Legislation pending in the South Dakota Senate aims to boost school safety. If passed, the bill would grant principals the authority to allow armed adults with concealed carry permits on campus.

Senate Bill 203, sponsored by Sen. Bret Hoffman, R-Hartford, cleared the Senate Judicial Committee by a unanimous vote on Thursday, despite opposition from school lobbying groups including the Associated School Boards of South Dakota and others, the Argus Leader reports.

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“Thirty-two states already allow some type of concealed carry on school grounds with some restrictions,” Hoffman told the committee.

The legislation would allow principals to approve qualifying individuals over the age of 21 with an enhanced CCP to bring their guns on campus. It’s similar to a school sentinel program that has not been well utilized since lawmakers approved the program in 2013. The 80-hour training program – which uses school employees, hired security or volunteers who must meet numerous requirements –  was canceled in 2022 due to a lack of interest.

SB 203 and an identical measure in the House come in response to the Senate Education Committee rejecting a bill to require all schools to use the sentinel program or a school resource officer, according to the news site.

“I’d like the committee to consider this policy as a last-chance, reactive measure for an armed response to a violent threat,” Hoffman said, according to South Dakota Public Radio.

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Doug Wermedal, executive director for the Associated School Boards of South Dakota, doesn’t like the bill.

“If bad actors are able to gain control of a law enforcement officer’s gun in a confrontational situation, then certainly it’s possible the control of a weapon could be lost to a bad actor,” he said. “That will certainly present itself in our schools at some point and become more likely under this bill. What problems are we solving that is worth the additional risk?”

Wermedal told the committee he would rather give school superintendents the say in allowing those with enhanced concealed permits to carry on campus, instead of principals.

“It isn’t only a matter for firing off 98 rounds and being confident in your marksmanship, it isn’t only a matter of carrying according to the law,” he said, the Argus Leader reports.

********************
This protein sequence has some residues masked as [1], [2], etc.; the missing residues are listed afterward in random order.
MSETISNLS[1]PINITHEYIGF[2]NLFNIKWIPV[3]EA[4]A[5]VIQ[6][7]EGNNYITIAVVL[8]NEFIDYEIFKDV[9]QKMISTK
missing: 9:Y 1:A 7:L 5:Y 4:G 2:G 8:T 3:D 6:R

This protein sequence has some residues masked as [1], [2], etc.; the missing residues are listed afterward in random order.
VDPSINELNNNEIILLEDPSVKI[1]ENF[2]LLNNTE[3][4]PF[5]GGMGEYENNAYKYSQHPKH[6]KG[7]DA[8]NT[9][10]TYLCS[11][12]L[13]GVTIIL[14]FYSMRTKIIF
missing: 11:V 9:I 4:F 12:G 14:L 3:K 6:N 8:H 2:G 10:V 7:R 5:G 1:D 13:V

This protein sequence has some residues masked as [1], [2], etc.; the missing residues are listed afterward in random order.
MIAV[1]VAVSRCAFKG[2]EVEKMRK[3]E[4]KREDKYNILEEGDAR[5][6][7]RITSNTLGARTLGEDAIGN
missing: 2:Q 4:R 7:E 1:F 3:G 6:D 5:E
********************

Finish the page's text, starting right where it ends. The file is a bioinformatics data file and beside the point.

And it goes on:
Several lawmakers shared a different perspective.

“We know for a fact that the no gun zones don’t work,” said Rep. Kevin Jensen, R-Canton, sponsor of the House version of the bill. “That’s where people go if they’re looking to cause trouble.”

Hoffman noted that Wermedal represents school boards, not the students and parents who have emailed him to advocate for improved safety in schools.

“Bear in mind, I mean no disrespect to our school board associations, but they represent the association,” he said. “They’re not representing the schools, all of them, and they’re not necessarily representing the students.”

For Sen. Jim Mehlhaff, R-Pierre, the benefits of the bill outweigh any risks.

“Recently, whenever you read of a school shooting, you always hear of a heroic principal, coach or janitor who confronted the gunman with their bare hands and were among the first to die as they went to protect the kids under their charge,” Mehlhaff said. “To me, I don’t think having responsible people who have been checked out, carrying a weapon, is a danger to public safety.”

A total of 20 states allow anyone with permission to carry guns in schools, three allow with a CCP, four require a CCP and permission, seven permit school employees with training, 23 allow for armed school security, 45 allow armed law enforcement, and one – New Hampshire – only prohibits students, according to the National Conference of State Legislatures’ guns in schools tracker.

Hawaii is the only state that doesn’t address the issue in statute, the nonprofit reports.